Battling a sore right knee, Ponder served up his first two interceptions this season on consecutive throws in Tennessee territory -- one by safety Robert Johnson on a ball high and behind Rudolph in the red zone just before halftime, the other by Babineaux sinking underneath Jerome Simpson.
But Ponder completed 12 of 13 passes for 100 yards the rest of the way, including 7 of 8 on the ensuing drive to set up another Walsh field goal from 26.
After another Titans three-and-out, Peterson busted loose for a 17-yard run, rookie tight end Rhett Ellison broke a tackle off a short pass for 29 and Harvin made three Titans miss to turn a bubble screen into a spectacular 10-yard touchdown.
"I know everyone is surprised that we're 4-1," said Ponder, who finished 25-of-35 passing (71.4%) for 258 yards and an 87.6 rating. "What stinks is we should be 5-0."
That would have required the Vikings to play like this three weeks ago against Indianapolis, which rallied on Sunday to beat the Green Bay Packers 30-27 -- dropping the NFC North favorites to 2-3.
But if these Vikings continue on this trajectory, that loss to the Colts will serve as the nexus of a transformation even those in the locker room couldn't have predicted would happen so quickly.
"They bring in a new d-coordinator, couple new guys here and a bunch of new players, and you're like, 'How is this going to work?'" Allen said. "But it goes to show -- and I've always said -- football's a game where whatever you put into it, you can get out of it. ...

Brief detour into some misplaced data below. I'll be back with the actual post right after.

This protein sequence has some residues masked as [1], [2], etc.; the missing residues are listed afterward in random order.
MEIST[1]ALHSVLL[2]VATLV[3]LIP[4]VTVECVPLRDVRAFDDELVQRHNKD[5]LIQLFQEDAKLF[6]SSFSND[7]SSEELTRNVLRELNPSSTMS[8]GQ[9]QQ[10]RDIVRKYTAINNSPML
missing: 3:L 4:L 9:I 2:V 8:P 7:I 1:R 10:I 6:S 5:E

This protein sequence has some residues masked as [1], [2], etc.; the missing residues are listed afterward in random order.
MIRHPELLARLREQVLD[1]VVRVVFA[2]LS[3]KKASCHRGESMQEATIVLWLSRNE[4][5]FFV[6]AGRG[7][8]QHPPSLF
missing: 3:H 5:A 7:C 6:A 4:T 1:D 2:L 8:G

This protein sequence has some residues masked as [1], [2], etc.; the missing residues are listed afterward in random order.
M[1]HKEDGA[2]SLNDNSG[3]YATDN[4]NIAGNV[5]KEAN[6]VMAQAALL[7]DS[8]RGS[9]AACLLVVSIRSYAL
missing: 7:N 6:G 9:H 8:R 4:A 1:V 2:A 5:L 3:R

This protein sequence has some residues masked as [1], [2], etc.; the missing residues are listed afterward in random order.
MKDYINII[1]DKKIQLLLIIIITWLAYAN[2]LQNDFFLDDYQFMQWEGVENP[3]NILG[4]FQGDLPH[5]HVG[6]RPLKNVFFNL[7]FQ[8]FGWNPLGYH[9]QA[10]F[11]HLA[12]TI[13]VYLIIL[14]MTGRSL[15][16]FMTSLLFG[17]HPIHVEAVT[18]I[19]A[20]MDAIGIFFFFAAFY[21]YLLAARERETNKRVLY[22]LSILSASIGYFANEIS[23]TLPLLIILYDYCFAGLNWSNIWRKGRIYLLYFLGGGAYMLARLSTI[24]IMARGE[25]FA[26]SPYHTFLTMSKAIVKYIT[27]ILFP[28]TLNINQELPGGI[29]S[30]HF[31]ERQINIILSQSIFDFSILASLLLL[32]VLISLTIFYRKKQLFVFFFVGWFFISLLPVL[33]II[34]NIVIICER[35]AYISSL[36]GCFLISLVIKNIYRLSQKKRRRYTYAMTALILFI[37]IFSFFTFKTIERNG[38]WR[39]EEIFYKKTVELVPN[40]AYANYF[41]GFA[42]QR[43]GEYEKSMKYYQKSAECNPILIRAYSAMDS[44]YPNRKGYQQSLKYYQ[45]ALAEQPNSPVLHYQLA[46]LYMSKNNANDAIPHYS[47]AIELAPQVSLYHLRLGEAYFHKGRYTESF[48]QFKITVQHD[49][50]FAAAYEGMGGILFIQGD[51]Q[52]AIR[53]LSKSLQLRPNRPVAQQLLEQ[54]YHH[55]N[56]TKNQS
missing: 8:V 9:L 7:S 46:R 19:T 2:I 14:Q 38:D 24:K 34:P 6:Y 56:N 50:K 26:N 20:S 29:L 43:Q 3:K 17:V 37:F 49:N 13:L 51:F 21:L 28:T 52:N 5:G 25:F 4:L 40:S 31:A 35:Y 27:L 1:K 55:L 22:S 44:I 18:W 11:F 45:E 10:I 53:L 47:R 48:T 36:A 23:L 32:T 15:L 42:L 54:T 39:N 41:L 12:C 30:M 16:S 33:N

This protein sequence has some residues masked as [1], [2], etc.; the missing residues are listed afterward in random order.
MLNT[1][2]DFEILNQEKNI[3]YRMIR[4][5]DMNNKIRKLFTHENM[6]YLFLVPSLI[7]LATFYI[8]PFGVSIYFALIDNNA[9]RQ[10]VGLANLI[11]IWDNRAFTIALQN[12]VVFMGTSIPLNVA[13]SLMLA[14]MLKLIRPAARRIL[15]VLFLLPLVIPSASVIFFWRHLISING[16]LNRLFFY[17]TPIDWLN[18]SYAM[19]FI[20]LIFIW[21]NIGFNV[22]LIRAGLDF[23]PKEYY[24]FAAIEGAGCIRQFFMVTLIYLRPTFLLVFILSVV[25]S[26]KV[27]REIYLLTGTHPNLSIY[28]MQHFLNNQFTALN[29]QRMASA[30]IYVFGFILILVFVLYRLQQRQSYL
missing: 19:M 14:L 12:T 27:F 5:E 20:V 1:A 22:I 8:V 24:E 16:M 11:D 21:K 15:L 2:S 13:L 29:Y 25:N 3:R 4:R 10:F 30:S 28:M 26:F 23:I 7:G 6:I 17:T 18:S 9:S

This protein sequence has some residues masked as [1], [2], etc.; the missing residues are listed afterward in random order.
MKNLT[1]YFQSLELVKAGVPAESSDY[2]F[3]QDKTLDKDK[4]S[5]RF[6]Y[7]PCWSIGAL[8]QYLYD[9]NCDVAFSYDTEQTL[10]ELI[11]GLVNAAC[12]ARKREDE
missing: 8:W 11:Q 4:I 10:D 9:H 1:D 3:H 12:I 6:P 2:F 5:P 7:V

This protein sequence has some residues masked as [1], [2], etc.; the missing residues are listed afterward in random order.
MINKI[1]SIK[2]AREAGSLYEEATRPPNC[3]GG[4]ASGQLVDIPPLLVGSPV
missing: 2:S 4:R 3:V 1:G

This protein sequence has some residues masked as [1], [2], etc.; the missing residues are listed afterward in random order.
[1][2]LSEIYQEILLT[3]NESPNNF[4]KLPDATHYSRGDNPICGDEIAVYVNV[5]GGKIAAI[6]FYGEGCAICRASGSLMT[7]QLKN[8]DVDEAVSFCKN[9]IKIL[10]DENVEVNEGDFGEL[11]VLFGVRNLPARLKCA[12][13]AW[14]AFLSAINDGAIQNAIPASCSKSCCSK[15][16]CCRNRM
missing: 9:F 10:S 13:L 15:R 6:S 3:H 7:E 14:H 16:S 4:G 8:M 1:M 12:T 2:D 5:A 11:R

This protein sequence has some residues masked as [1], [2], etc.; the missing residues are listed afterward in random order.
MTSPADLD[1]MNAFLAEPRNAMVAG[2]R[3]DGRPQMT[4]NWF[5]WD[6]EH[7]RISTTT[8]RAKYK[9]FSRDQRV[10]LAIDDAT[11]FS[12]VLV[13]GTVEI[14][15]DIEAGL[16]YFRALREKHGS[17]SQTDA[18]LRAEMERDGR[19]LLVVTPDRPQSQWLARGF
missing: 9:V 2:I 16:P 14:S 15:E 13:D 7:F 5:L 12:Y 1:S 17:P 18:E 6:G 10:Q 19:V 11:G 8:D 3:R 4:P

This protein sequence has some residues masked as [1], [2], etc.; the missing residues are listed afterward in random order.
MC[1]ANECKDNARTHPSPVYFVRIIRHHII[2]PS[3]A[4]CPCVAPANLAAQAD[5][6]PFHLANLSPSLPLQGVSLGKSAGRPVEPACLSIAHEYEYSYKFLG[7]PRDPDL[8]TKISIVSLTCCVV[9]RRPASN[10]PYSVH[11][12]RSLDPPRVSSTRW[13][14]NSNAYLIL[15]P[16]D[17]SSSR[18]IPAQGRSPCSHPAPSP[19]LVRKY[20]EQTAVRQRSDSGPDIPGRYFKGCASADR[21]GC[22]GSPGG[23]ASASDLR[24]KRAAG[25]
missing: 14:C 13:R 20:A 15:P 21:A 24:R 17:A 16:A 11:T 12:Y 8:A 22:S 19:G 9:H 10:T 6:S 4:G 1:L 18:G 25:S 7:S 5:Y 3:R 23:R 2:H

"Guys were putting work in and now you're seeing it develop. A lot of it's got to go to the vets on the team and Coach for not allowing young guys to be young. We don't allow that excuse. You know what? It's coming together. But we have to constantly work."
There will be tougher tests ahead for these Vikings, who had hefty advantages in first downs (25-18), net yards (433-267) and time of possession (33:06-26:54) even after the Titans racked up 176 yards over three meaningless drives in the fourth quarter.
These Vikings continue to make costly mistakes, from Ponder's picks to Greenway dropping a sure interception to rookie safety Harrison Smith's ejection for shoving aside back judge Steve Freeman, who was trying to separate Smith from Titans receiver Nate Washington.
"It's still so early," Vikings coach Leslie Frazier said. "There's so much football to be played. We all know there have been a lot of teams that have gotten off to great starts and ... you don't see them in December. We don't want to be one of those teams."
These Vikings will be tested again next weekend at Washington (2-3), even if rookie quarterback Robert Griffin III's concussion keeps him sidelined. Then it's back home again to face Arizona (4-1) and Tampa Bay (1-3) in a five-day span.
These Vikings don't have another division game until Nov. 11 against Detroit and don't see the surging Bears or the Packers until the season's final six weeks.
"With the age that we have on this team and guys playing key roles that are young, that cliché's going to be important for us -- just one day at a time," Greenway said.
"Monday, come in, get the workout in. Just focus on what we've got to do and just keep doing what we're doing, stamping out wins. If we can do that, who knows what happens? But I like the feeling right now."
Frazier gave the Vikings the first "Victory Monday" of the season, meaning players will get the day off to enjoy the win.
There were signs everywhere on Sunday these Vikings already are looking ahead, though, from Allen giving a comparison to last year's 49ers to one voice in the crowd of players celebrating up the tunnel screaming out, "Next!"
These Vikings sure don't look or act like those Vikings of the past two years, nor the rebuilding team that was expected to grow into its own. They're here to play, they're here to work and, at least on Sunday, they were here to destroy an inferior foe the way any good team should.
"Once you see guys work," Allen said, "you kind of say, 'OK, we've got a shot at this thing.'"